Much has been written about flyash probably mainly because it is the most important by-product of the combustion of coal. During and after combustion, trace elements in the coal are redistributed into the vapour phase, bottom ash and flyash (Figure 10.1), the latter being the ultimate prime site for most trace elements. Some of the inorganic products from the decomposition of the mineral matter remain in the boiler where they flow down and are removed as bottom ash. Most of the particulate matter (flyash) is swept along with the combustion gases and ultimately removed very efficiently by particle-attenuation devices (electrostatic precipitators; fabric filters — Chapter 8). However, most of the Cl, Hg and F and small proportions of B and Se tend to be emitted with the stack gases (Chapter 7) together with some fine flyash particles which carry trace elements to the atmosphere (Chapter 10). As expected, trace elements in coal (Chapter 2) are found enhanced in flyash by a factor related to the ash yield of the coal. For dry bottom furnaces, 100 t coal yields an amount of flyash equal to about 0.8 times the % mineral matter which is close to 0.8 times the % ash yield at about 800°C. The composition of flyash depends on several factors including the composition of the coal, the furnace configuration, conditions during combustion, the efficiency of particle attenuation and the point of collection of the sample. These variables give rise to wide ranges of concentration of trace elements.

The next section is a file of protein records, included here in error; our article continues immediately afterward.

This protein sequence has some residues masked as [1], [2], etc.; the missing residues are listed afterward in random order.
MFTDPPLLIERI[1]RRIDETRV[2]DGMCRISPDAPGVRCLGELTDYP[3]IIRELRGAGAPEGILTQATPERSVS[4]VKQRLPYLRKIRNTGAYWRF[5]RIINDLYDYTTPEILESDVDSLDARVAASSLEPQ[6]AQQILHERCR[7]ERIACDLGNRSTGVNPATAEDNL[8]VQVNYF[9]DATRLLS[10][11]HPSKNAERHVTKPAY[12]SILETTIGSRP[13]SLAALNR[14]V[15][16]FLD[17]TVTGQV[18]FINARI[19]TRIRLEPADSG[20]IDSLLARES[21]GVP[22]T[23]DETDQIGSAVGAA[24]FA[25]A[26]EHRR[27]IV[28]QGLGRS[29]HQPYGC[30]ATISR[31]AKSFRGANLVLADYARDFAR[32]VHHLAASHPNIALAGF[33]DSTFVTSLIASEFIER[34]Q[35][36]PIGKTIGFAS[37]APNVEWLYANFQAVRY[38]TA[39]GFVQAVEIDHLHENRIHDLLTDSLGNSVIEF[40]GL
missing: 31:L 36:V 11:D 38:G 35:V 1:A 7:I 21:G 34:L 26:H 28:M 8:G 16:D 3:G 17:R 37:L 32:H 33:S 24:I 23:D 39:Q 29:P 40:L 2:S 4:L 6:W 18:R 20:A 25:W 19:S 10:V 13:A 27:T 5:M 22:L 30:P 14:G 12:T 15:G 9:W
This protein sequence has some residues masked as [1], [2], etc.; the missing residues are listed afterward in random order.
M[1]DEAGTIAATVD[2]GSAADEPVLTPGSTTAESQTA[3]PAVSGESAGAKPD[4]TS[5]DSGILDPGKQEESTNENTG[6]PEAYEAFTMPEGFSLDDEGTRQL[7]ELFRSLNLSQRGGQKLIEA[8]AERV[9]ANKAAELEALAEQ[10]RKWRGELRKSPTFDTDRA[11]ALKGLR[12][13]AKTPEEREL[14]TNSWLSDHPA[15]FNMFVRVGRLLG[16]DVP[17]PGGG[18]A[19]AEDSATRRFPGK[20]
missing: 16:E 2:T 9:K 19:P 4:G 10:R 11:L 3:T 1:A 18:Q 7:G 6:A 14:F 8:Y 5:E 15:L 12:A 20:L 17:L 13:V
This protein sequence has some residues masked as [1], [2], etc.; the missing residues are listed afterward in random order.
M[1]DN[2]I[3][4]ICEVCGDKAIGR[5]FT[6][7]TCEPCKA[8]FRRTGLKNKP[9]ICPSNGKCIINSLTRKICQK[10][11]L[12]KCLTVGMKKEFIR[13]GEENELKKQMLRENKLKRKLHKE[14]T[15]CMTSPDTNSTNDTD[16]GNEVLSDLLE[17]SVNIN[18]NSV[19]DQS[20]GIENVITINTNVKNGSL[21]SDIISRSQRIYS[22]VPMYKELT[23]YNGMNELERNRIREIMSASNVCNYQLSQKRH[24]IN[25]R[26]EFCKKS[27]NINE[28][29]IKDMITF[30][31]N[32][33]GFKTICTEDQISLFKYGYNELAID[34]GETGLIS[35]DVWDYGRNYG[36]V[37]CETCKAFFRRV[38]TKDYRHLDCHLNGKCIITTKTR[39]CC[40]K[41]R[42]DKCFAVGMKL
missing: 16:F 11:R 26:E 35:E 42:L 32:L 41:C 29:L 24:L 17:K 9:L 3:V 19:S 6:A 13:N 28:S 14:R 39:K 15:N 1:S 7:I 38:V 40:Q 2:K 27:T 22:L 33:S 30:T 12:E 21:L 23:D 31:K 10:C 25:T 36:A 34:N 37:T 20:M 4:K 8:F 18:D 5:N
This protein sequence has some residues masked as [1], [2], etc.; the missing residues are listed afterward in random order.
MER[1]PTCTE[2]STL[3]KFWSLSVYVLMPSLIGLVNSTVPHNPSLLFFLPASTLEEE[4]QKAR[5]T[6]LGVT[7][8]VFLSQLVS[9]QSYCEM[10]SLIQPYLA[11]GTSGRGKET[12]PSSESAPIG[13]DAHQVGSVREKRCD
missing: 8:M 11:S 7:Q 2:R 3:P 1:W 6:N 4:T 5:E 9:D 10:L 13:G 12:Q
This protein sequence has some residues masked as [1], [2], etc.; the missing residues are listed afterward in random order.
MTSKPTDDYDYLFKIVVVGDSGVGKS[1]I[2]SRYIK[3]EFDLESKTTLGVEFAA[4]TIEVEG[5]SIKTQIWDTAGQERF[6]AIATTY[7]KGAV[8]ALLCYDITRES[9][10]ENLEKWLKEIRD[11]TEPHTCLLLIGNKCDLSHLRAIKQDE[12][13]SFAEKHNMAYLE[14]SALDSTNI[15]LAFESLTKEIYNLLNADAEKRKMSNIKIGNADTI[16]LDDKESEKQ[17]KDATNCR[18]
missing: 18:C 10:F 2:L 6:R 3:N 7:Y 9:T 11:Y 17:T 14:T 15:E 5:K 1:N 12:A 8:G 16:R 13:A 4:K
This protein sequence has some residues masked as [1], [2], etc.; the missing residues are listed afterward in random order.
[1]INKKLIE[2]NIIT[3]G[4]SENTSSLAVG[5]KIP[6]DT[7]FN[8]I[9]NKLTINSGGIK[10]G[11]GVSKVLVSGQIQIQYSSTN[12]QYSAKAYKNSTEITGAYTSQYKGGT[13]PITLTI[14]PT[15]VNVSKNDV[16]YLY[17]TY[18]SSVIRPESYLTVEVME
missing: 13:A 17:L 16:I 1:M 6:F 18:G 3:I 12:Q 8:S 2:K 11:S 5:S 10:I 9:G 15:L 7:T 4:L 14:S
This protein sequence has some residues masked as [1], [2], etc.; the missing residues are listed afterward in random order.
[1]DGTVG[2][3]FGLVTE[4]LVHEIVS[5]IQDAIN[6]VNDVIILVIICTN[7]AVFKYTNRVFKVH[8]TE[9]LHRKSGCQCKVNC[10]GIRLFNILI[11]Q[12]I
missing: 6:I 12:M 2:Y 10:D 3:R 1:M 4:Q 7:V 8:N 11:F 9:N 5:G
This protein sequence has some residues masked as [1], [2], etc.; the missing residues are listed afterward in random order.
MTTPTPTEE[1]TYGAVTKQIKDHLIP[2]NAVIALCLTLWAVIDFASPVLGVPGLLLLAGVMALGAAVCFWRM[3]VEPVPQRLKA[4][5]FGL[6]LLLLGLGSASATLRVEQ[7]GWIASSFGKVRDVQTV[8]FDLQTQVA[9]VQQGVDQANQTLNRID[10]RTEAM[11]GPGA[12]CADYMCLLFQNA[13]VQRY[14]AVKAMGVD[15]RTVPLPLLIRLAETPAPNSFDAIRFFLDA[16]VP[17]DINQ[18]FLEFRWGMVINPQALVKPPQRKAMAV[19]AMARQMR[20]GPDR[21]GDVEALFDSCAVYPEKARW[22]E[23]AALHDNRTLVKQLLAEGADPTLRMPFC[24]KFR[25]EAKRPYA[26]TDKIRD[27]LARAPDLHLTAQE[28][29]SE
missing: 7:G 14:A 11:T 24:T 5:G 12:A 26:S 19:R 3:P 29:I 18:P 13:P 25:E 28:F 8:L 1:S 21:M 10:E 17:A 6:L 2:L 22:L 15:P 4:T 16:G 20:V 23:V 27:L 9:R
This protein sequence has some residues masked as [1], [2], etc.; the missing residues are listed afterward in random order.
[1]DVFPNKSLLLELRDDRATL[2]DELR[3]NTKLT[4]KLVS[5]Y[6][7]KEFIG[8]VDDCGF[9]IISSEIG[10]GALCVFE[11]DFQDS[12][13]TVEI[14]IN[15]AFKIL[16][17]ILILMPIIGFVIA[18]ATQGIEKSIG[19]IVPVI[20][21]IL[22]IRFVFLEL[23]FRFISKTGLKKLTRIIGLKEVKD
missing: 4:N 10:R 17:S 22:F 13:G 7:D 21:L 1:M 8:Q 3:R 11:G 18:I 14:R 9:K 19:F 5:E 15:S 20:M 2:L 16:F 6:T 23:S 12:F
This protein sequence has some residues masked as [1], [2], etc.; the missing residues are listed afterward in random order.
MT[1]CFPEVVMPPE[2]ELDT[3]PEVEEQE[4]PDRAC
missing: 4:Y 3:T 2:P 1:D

Weitere Kapitel dieses Buchs durch Wischen aufrufen
- The Formation, Composition and Utilisation of Flyash
D. J. Swaine
- Springer Netherlands
- Chapter 11